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Very low profile shoulder rests?


polkat
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Thought I'd ask this here as some luthiers have stores as well.

Seems the violins I've made or restored for myself sound a bit better when I use a shoulder rest. I know it's a matter of perspective, but it seems that if my shoulder is not actually touching the back, the sound is better. Although I've used them in the past, I'm take it or leave it about shoulder rests. Not because they lock me into position (I can look around and move my head just fine when using one, and it seems my vibrato is better with one), but because it seems to raise my head too much....just doesn't feel right.

Anyway, does anyone make a rest that is very low in profile, nearly touching the back plate? I'm thinking of modifying an old Kun I have, but thought I'd ask.

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It's a widespread problem. Most players end up with too great a distance between their shoulder and instrument and use a shallow chin rest to maintain the proper neck angle. The result is an instrument that's less ergonomically comfortable to play than would be the case with a low shoulder rest and higher chin rest, placing the instrument low to the shoulder.

Mutter is a great example of this principle... no shoulder rest and a very tall chin rest.

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Hear, hear, I've got raised chinrests by Gary Frisch on all my violins and love them.

http://www.chinrests.com/

Re shoulder rests: the sound of your fiddle is generally going to be much better with a shoulder rest to free up the back. Unless you are careful about only balancing it with the end block directly on your collarbone and not contacting your pectoral or trapezius (too much). Wolf shoulder rests can get quite low if you flip the mounting points upside down.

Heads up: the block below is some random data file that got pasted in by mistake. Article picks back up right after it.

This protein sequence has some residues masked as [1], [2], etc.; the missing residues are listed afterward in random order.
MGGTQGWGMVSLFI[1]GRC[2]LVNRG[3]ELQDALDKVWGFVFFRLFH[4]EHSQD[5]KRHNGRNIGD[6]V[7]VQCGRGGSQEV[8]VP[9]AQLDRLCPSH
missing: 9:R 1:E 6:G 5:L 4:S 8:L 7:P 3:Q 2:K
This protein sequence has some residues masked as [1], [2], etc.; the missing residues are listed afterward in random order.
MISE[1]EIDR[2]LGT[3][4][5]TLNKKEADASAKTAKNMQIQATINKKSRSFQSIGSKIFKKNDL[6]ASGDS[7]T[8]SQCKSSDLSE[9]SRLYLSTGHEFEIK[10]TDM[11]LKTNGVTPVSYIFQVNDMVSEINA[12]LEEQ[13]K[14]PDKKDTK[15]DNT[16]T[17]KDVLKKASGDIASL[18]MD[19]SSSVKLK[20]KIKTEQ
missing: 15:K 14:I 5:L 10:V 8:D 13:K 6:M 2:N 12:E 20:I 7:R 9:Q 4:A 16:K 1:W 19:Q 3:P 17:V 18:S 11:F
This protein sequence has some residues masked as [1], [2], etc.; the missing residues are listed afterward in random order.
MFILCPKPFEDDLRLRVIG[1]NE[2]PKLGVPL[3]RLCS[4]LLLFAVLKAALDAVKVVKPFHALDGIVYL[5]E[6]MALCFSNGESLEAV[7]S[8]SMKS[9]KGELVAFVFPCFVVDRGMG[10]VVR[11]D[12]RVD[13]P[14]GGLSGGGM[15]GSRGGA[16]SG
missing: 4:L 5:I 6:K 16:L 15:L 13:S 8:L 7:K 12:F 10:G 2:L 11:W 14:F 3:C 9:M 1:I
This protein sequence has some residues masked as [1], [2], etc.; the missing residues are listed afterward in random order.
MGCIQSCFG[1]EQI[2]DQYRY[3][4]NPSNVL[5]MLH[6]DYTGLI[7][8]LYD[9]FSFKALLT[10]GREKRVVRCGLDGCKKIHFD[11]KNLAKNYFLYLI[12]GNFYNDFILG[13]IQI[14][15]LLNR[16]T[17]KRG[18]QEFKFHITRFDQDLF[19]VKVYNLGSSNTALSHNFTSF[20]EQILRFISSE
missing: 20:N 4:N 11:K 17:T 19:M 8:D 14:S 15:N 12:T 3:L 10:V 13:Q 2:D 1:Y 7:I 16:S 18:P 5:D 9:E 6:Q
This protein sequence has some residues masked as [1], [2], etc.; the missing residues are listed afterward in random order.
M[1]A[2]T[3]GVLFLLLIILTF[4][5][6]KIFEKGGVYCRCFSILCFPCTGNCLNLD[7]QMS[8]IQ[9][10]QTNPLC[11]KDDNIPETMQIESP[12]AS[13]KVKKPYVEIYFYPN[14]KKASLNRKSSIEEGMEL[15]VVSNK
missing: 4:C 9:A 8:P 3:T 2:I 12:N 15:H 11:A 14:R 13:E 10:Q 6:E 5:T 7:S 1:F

ALB

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Thought I'd ask this here as some luthiers have stores as well.

Seems the violins I've made or restored for myself sound a bit better when I use a shoulder rest. I know it's a matter of perspective, but it seems that if my shoulder is not actually touching the back, the sound is better. Although I've used them in the past, I'm take it or leave it about shoulder rests. Not because they lock me into position (I can look around and move my head just fine when using one, and it seems my vibrato is better with one), but because it seems to raise my head too much....just doesn't feel right.

Anyway, does anyone make a rest that is very low in profile, nearly touching the back plate? I'm thinking of modifying an old Kun I have, but thought I'd ask.

The old Menuhin shoulder rest was a low one designed not to contact the back of the instrument. I don't know if the original is still available. A new shoulder rest came out a few years back that reminded me of the old Menuhin, the Comfort (or Comford) shoulder cradle. Google "Menuhin shoulder rest" and "Comfort shoulder cradle."